Saying Aloha To ‘Pops’ Ah Choy

It's believed Pops Ah Choy invented stand-up paddling. PHOTO COURTESY MIKE AH CHOY

It’s believed Pops Ah Choy invented stand-up paddling. PHOTO COURTESY MIKE AH CHOY

It was a royal salute to one of Hawaii’s true wave-riding innovators and pioneers. Dozens paddled out to Kuhio Beach Aug. 30 to say aloha to John “Pops” Ah Choy.

“This is where it all got started,” says his youngest son Mike. “This was his playground.

He touched many hearts, and it’s obvious a lot of people loved him too. People have been calling and emailing from all over the world. We’ve had an outpouring of aloha from Oregon, Florida, California and even Germany. It’s been touching to see.”

Pops Ah Choy died June 27 at the age of 94. His death came one day before the fourth Pops Ah Choy Family Surf Fest, a two-day, all-stand-up paddle-surf event at Kuhio Beach.

“We didn’t tell anyone that Dad died, but by the time we got to the beach, people already knew,” says Mike. “Everyone was asking if we’re still holding the surf meet. We said yes! Pops wouldn’t want it any other way!”

Although there are several stories as to the origin of stand-up paddle surfing (SUP), many believe Pops Ah Choy was one of the originators of modern-day SUP.

“When Dad’s knees started giving him problems in the 1960s, he told us he was going to use a big canoe paddle to help catch waves,” recalls Mike. “When my older brother Leroy saw my dad do this, he thought it would be a good way to get closer to tourists while they surfed.”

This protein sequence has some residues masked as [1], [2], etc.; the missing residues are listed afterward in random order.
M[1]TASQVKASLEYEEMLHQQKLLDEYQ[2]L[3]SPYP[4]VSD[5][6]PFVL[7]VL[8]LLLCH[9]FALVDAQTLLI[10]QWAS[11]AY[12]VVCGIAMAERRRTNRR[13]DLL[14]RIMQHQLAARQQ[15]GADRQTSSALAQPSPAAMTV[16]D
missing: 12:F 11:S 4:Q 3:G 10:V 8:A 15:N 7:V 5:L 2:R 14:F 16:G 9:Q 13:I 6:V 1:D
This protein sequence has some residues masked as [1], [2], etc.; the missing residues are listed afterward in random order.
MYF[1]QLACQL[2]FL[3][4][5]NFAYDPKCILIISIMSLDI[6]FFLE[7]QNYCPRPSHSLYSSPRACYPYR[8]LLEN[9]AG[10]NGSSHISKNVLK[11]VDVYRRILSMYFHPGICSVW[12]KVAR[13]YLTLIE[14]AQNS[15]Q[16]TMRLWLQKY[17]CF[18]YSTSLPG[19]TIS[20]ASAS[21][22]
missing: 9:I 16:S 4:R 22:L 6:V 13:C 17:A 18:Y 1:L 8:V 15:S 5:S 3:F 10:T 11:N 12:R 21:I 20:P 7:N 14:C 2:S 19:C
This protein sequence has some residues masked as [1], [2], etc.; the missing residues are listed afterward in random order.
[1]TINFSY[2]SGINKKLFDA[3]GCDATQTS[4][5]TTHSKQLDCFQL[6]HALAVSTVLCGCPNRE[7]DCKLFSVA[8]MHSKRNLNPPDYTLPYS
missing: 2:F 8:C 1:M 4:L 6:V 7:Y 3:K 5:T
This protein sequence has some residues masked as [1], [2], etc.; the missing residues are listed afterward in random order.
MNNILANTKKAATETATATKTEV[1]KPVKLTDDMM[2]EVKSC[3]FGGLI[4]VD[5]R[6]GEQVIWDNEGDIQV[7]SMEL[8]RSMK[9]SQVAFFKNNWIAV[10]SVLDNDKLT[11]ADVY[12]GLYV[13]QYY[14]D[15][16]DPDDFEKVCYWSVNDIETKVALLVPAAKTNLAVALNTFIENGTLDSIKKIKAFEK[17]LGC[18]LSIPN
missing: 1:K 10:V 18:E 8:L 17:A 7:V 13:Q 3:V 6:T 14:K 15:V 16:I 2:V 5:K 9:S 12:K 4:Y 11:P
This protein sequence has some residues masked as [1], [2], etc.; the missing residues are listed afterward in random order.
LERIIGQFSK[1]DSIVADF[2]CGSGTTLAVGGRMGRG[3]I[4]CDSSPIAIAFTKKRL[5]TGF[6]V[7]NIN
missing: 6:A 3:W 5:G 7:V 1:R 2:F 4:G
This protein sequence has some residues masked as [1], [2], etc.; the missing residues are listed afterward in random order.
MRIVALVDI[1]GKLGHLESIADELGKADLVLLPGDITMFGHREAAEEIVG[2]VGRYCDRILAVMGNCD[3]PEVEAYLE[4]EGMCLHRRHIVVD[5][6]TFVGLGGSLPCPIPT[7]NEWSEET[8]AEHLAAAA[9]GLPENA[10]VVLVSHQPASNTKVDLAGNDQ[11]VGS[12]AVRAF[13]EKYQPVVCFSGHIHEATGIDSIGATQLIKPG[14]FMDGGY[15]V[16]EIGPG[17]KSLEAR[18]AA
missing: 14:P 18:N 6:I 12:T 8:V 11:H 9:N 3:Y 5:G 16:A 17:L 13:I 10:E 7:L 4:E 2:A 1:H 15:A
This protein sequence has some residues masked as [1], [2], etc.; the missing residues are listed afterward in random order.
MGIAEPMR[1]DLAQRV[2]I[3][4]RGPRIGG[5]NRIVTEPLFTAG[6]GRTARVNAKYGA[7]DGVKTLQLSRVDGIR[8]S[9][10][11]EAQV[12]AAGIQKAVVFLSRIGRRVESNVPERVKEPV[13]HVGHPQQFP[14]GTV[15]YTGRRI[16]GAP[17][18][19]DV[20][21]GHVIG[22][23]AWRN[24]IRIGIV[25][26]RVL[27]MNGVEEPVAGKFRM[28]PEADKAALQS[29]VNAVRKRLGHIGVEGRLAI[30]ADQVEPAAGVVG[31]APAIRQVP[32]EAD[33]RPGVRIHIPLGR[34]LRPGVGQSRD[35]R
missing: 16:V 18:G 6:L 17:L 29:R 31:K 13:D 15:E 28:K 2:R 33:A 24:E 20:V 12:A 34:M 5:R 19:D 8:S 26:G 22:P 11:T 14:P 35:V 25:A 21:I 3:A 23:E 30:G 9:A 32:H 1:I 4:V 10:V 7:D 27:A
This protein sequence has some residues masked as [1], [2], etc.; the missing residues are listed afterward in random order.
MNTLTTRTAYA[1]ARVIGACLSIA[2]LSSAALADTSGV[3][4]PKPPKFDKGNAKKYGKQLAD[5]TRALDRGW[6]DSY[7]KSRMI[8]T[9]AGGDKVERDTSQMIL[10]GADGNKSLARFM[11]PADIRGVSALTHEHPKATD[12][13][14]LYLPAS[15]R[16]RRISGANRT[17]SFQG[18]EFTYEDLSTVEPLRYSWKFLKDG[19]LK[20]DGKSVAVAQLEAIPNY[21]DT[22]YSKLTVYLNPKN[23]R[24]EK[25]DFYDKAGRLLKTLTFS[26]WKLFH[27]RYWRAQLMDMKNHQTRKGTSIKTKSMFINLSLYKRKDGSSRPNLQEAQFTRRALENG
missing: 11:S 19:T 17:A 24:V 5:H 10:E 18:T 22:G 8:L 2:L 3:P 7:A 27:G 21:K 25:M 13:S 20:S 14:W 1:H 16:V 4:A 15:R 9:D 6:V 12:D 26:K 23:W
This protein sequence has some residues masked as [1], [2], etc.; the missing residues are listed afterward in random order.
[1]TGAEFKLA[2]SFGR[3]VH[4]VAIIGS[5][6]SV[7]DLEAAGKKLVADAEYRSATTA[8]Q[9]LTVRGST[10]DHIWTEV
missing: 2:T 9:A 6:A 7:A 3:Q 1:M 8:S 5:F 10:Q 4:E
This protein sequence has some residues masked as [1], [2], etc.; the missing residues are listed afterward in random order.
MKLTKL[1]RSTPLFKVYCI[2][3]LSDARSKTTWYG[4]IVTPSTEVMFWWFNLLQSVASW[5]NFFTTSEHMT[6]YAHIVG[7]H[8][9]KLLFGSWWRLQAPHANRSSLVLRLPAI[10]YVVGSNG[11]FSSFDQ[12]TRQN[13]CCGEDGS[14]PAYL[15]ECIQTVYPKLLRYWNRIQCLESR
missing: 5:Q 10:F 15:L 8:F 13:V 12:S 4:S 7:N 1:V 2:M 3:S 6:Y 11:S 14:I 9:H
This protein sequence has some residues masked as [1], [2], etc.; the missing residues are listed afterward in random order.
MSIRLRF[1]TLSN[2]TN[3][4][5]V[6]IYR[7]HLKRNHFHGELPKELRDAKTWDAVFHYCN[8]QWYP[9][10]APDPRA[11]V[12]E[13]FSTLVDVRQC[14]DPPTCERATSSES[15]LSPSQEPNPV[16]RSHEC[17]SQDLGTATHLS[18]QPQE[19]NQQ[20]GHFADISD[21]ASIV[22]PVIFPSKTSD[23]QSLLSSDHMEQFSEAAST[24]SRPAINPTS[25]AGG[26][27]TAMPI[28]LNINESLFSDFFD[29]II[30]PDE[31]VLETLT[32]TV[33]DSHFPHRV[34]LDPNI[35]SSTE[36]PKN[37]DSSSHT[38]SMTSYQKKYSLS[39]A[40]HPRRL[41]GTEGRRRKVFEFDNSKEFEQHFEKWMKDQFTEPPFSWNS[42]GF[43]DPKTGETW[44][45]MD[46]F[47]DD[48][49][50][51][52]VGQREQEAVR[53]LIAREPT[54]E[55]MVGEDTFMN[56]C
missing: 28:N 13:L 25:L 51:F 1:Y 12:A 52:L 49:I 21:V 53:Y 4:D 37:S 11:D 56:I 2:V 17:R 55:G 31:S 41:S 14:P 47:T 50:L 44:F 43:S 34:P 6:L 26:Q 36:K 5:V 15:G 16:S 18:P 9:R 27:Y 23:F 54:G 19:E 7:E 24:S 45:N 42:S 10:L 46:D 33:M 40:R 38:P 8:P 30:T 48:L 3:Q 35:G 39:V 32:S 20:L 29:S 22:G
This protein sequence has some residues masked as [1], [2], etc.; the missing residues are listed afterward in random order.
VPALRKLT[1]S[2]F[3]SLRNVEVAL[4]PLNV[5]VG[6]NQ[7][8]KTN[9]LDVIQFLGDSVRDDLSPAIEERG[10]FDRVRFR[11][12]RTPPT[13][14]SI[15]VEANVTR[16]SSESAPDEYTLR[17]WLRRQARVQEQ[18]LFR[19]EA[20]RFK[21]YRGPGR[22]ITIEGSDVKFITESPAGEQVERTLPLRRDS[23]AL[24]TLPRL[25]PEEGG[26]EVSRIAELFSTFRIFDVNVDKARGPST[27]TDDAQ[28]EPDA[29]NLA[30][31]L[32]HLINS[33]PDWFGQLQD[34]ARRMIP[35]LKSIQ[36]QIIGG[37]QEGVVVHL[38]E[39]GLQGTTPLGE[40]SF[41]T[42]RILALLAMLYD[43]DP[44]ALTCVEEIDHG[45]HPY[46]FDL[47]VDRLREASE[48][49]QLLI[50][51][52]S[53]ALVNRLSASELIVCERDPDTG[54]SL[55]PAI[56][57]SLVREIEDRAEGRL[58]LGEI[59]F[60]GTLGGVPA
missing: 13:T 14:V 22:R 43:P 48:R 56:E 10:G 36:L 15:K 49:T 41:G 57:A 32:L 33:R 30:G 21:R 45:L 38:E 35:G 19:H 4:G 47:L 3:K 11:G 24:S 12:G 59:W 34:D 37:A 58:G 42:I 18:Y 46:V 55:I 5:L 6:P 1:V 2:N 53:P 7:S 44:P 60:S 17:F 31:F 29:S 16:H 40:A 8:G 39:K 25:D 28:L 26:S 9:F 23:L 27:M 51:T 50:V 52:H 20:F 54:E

And the rest is SUP history.

Some of the biggest names in local surfing were on hand to bid a fond aloha to Pops, including Don Stroud, China Uemura, Allen Okuma, Ocean Safety captain Paul Merino and pastor Dennis Salas.

Mike urged everyone who attended the celebration to bring a hard hat in honor of his dad. Pops worked for Hawaiian Electric Co. for 37 years as a troubleshooter and would always wear his hat when surfing.

“He kept his cigarettes and lighter in it for years,” chuckles Mike. “But one day the doctor told him he had to stop smoking, so he switched to candy bars!”

Those who attended the services shared similar stories about Pops, who was described as a real character.

“He did a lot of crazy things, like build his own surfboard wagon that he used to transport his five long-boards,” laughs Mike. “My brother Leroy used to call my dad the scientist and our garage was his laboratory!”

Pops made his own surf racks in that garage, along with skateboards for his sons and even his own surfboard leashes.

“I hate to say it, but he used us as guinea pigs with his designs,” admits Mike. “A couple of times my board nearly hit my head off! But he made the adjustments, and in the end it was perfect.”

One of his most creative innovations was the talk of Waikiki for years.

“He brought a chair from home and used suction cups to hold the chair in place on a 12-foot Hobie,” describes Mike. “He used it to go fishing, and eventually my brother would take it out to Waikiki to take pictures of tourists while riding on the waves with them. It was cool!”

He was a true innovator of creative ocean toys.

“Pops carried his paddles in two cut PVC pipes attached to the frame of the bicycle,” says Mike. “He also carried his ding-repair items, pastries and coffee thermos — and don’t forget those candy bars!”

Mike says that, although his father was never a beach-boy like his brothers Leroy and Bobby, he lived a “beach-boy-style” life, and his love and passion for the ocean were genuine.

“I reflect back to the life lessons he taught us — love of family, work hard to support your family and always be there for your family,” says Mike. “My dad worked two jobs to support us, and he sent all of us to private schools. We were so blessed to have him as our dad.”

And we are blessed he called Hawaii home.